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The History of Harvard's Commencement, Explained
The outcome of the women's soccer game between Harvard and Penn has been determined by home-field advantage for the past six years. With the Crimson traveling to face the Quakers for its Ivy opener on Saturday night, Harvard’s chances of winning seemed against the odds. But the Crimson decided it was time to change that history.
In a critical contest between last year’s top-two finishers in Ancient Eight, Harvard put together a stellar second half to top Penn, 3-0. This was the Crimson’s first win at Rhodes Field since 2006.
Harvard coach Ray Leone secured four Ivy League Championships before getting this elusive road win against the Quakers (3-2-2, 0-1 Ivy) since he started with Harvard (6-2-0, 1-0) eight years ago.
“To Penn’s credit, they are so difficult to play at home or away,” Leone said. “The intensity of the game was through the roof. And a goal needed to happen for either team to break it open...because it was so tightly fought in that first half.”
And that’s what happened in the 55th minute.
After using her speed to fly past three Quaker defenders, Crimson sophomore forward Midge Purce hit a chip shot that floated over the head of Penn’s junior goalkeeper, Kalijah Terilli, to give Harvard a 1-0 advantage.
“We got that first goal and it relaxed us a little bit,” Leone said. “We started to move the ball around better and create chances.”
The Crimson continued to apply offensive pressure throughout the second half. In the 70th minute, junior forward Emily Mosbacher headed a cross from co-captain Meg Casscells-Hamby over the outstretched arms of Terilli and into the far right post to give Harvard a 2-0 lead.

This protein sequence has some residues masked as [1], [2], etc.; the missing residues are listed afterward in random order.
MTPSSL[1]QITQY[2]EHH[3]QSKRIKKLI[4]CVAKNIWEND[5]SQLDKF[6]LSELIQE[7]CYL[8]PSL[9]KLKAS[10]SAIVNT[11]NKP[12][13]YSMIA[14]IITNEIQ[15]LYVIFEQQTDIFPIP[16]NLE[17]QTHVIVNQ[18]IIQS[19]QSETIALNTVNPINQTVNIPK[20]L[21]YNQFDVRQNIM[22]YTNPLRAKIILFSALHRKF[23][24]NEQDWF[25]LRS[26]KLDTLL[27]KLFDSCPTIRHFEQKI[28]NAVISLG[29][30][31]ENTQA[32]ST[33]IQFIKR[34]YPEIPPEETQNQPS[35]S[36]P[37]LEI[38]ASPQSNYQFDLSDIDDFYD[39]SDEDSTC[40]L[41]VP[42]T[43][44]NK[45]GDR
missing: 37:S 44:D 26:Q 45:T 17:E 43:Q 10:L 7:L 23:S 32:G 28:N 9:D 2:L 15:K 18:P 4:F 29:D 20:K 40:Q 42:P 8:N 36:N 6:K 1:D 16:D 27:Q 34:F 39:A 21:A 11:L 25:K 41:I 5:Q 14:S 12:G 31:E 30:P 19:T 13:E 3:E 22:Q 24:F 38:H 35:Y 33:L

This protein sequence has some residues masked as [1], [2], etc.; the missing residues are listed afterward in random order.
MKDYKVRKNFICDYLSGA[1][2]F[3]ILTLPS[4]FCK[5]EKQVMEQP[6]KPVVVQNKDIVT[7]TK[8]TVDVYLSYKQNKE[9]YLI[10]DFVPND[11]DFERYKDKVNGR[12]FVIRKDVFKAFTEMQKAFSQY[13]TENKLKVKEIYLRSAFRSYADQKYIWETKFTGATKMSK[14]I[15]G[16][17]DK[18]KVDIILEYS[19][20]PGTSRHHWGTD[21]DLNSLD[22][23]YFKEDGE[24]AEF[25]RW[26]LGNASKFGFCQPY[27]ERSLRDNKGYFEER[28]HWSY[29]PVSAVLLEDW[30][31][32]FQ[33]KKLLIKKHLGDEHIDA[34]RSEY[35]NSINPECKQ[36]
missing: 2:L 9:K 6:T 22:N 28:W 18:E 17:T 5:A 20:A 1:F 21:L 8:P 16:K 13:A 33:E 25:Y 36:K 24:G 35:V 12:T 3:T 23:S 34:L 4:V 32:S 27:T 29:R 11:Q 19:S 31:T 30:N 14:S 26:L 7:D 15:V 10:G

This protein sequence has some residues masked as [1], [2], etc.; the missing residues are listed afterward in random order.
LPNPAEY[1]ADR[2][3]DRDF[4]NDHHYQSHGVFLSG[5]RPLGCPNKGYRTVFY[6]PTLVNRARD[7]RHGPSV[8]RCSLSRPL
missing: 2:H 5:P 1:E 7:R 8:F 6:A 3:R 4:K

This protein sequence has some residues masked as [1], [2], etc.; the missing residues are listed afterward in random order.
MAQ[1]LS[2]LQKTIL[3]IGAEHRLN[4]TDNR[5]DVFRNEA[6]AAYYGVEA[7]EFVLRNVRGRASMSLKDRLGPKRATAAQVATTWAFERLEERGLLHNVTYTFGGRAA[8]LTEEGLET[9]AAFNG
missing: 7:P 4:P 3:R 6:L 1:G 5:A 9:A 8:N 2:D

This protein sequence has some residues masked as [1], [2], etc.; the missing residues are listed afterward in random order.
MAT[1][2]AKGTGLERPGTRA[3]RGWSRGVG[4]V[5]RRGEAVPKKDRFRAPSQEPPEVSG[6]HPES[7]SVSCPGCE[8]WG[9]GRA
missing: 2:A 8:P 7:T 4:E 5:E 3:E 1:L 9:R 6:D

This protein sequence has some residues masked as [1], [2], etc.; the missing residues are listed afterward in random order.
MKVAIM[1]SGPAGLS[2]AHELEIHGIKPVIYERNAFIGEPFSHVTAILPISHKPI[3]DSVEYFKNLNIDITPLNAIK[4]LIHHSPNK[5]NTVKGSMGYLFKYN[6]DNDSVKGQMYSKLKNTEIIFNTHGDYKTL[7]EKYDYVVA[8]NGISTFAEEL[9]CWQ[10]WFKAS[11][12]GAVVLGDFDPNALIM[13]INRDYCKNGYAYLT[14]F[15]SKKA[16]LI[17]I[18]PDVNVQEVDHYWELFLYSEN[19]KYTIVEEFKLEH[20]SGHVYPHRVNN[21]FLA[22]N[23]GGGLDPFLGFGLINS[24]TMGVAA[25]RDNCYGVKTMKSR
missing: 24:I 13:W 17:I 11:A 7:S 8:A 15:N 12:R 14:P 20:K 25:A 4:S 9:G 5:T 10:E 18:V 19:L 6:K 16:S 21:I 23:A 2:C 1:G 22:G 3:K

Three minutes later, the Crimson added another insurance goal when Purce weaved her way past multiple Quaker defenders and connected for her second goal of the game. Purce, who had not converted any of her 14 shots in Harvard’s previous five games, found her rhythm in the team’s Ivy debut. She continued right where she left off in conference play last season, in which she led the league with 11 goals.
“[Purce] always works really hard and I think it was just a matter of her finishing the chances she got,” co-captain Marie Margolius said. “She puts herself in really good position and gets a lot of chances. She was composed enough to finish them in this game.”
Although the game finished with the Crimson in total command, it did not start that way.
Momentum shifted back-and-forth in the first half. Strong, physical play from both sides kept the ball concentrated at midfield and limited offensive opportunities. Both teams managed just two shots in the half.
Penn nearly jumped out to an early lead in the 30th minute of the game when Harvard senior goalkeeper Cheta Emba fumbled a corner kick and the ball trickled to Penn’s junior back Shannon Hennessy. Amidst traffic, Hennessy got off a shot on an open goal. But Crimson junior defender Alika Keene managed to get her right foot on the ball to keep it from reaching the back of the net.
The Quakers began to dominate possession and apply offensive pressure for the duration of the first half. Penn continued to drive the ball deep into Harvard’s half of the field, but the Crimson back line repeatedly stopped the Quakers before they could convert this momentum into scoring attempts.
“They put a lot of pressure on us in the first half, so it took some time to adjust and be able to do our thing,” Leone said.
In the second half, Harvard found its rhythm. The team converted three of its four shots and kept Penn from taking a single shot on goal.
“We brought everything we had in the second half,” Margolius said. “We just kept our energy up and knew the chances were coming and that we were going to put them away.”
—Staff writer Eileen Storey can be reached at email@example.com.
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